Degussa has acquired a stake in a company specialising in ionic liquids, an innovative technology that could provide a greener alternative to commonly used volatile organic solvents in the manufacture of pharmaceuticals and petrochemicals.
Degussa's Creavis Technologies & Innovation subsidiary has purchased an interest in the Cologne, Germany-based start-up Solvent Innovation, which claims to be a leading supplier in the development, production and marketing of ionic liquid technology.
Ionic liquids are novel organic salts or salt mixtures with melting points below ambient temperature. Like classical molten salts, they conduct electricity but differ in that they take on liquid form at room temperature. This combination of characteristics makes them suitable for numerous technical application fields, both as solvents for chemical reactions and as electrolytes for electrochemical processes.
Unlike organic solvents, many ionic liquids do not evaporate or escape into the atmosphere easily. Another advantage of the liquids is that they can be recycled and reused as solvents many times, and they can be tailor-made to dissolve a broad range of substances.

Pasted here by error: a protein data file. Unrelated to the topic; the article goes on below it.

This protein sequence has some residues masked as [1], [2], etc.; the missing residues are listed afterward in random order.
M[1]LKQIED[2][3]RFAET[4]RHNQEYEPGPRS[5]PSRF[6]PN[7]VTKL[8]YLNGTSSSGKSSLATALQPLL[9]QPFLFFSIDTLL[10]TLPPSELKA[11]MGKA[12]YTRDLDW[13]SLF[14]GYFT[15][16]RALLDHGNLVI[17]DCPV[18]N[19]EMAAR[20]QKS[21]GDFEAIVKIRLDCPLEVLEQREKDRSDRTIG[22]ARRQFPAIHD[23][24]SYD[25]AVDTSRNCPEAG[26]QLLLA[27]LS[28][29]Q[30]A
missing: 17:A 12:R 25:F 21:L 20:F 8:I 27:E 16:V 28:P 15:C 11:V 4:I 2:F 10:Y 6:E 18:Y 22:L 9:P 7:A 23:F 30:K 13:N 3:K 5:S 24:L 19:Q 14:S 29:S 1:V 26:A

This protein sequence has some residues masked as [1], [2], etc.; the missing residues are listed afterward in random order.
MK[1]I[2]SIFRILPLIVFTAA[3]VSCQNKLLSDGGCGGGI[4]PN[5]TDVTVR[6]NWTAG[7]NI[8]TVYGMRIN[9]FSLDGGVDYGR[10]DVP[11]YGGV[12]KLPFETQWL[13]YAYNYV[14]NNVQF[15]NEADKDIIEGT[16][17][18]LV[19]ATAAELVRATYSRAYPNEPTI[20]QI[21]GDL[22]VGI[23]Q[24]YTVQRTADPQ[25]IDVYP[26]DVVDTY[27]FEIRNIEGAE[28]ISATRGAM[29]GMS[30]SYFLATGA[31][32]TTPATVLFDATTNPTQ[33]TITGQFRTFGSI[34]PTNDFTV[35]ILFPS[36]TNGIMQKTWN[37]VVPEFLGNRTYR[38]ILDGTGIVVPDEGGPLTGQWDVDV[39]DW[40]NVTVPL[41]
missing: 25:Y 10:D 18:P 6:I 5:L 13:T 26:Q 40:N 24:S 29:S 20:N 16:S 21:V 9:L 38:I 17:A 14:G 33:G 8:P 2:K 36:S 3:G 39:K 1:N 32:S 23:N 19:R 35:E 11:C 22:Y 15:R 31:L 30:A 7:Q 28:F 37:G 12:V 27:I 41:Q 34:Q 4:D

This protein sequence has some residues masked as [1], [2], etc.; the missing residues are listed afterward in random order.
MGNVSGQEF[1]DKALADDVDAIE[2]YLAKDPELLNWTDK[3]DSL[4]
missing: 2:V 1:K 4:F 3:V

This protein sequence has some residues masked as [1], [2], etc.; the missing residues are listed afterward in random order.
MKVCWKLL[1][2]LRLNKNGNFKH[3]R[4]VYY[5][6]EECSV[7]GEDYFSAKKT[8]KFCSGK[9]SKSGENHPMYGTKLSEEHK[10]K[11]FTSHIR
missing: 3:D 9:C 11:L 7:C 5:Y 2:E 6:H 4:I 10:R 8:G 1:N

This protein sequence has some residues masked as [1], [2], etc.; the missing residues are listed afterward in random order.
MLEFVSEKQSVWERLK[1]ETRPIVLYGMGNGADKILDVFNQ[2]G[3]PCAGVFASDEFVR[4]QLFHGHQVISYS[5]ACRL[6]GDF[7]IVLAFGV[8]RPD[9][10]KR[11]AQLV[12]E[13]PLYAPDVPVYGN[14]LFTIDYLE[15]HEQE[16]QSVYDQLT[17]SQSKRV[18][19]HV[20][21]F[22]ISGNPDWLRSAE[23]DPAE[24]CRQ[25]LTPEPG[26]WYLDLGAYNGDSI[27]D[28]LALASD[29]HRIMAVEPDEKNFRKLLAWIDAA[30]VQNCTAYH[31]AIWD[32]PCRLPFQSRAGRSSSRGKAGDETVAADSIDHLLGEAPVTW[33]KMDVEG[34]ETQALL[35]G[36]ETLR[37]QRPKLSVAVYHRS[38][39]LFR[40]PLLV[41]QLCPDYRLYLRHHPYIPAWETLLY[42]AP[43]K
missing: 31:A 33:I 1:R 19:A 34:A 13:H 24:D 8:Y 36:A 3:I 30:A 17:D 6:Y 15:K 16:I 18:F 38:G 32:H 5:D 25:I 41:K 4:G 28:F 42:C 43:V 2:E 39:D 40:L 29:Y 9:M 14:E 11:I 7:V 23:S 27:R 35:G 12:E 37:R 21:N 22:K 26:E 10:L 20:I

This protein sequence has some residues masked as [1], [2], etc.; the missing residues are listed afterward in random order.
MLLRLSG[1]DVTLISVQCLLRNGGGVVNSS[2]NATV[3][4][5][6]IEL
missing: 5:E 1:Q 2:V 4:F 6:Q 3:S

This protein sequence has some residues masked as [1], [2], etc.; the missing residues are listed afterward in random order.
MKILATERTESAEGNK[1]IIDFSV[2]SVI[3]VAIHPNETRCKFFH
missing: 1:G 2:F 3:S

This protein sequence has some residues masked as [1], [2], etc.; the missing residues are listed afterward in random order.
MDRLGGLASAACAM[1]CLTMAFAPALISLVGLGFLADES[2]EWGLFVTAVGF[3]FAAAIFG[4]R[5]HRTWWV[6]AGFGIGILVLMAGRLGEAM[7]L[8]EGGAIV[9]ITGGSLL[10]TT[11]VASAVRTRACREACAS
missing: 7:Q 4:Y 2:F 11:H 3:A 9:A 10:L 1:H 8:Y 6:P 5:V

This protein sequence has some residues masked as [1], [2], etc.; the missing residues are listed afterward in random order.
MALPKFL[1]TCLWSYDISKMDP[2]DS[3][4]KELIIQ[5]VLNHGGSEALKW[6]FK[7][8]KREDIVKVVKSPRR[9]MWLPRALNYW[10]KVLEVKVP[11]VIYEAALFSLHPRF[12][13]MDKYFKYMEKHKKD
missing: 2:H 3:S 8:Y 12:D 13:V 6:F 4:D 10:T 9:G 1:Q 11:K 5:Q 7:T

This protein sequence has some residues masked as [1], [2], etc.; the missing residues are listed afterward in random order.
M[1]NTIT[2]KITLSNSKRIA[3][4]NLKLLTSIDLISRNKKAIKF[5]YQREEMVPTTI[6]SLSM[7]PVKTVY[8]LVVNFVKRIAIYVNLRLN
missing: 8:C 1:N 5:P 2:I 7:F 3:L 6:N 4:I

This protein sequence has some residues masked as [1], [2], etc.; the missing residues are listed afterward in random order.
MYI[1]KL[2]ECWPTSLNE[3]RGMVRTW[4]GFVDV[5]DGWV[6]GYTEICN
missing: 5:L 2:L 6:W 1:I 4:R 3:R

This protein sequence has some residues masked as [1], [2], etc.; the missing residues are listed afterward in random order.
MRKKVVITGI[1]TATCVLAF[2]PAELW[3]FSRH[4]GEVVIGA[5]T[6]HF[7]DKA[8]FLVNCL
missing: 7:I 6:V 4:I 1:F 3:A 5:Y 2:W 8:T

Alfred Oberholz, who heads up R&D at Degussa, said: "The purpose of the strategic partnership that we have entered with Solvent Innovation is to obtain ionic liquids as a new product category for large scale production applications." The commercial potential for the technology is significant, given that the world market for volatile organic solvents in the pharma and petrochemical industries is currently estimated at around $6 billion (€5.23bn) a year.
A five-day symposium was held earlier this year - as part of the American Chemical Society 's annual meeting - to explore the progress being made with the use of ionic liquids.
At the symposium, various applications of ionic liquids were discussed, including some with direct relevance to the drug industry. For example, oxidation of organic compounds to create epoxides is one of the most fundamental reactions in chemistry as these biologically reactive chemicals are widely used as pharmaceutical intermediates.
Although these reactions usually require organic solvents, Mahdi Abu-Omar of the University of California, Los Angeles, has developed a system that uses an ionic liquid solvent and hydrogen peroxide to create epoxides without generating waste. Even the metallic catalyst remains in the ionic liquid phase, so it can be recovered and recycled, he said.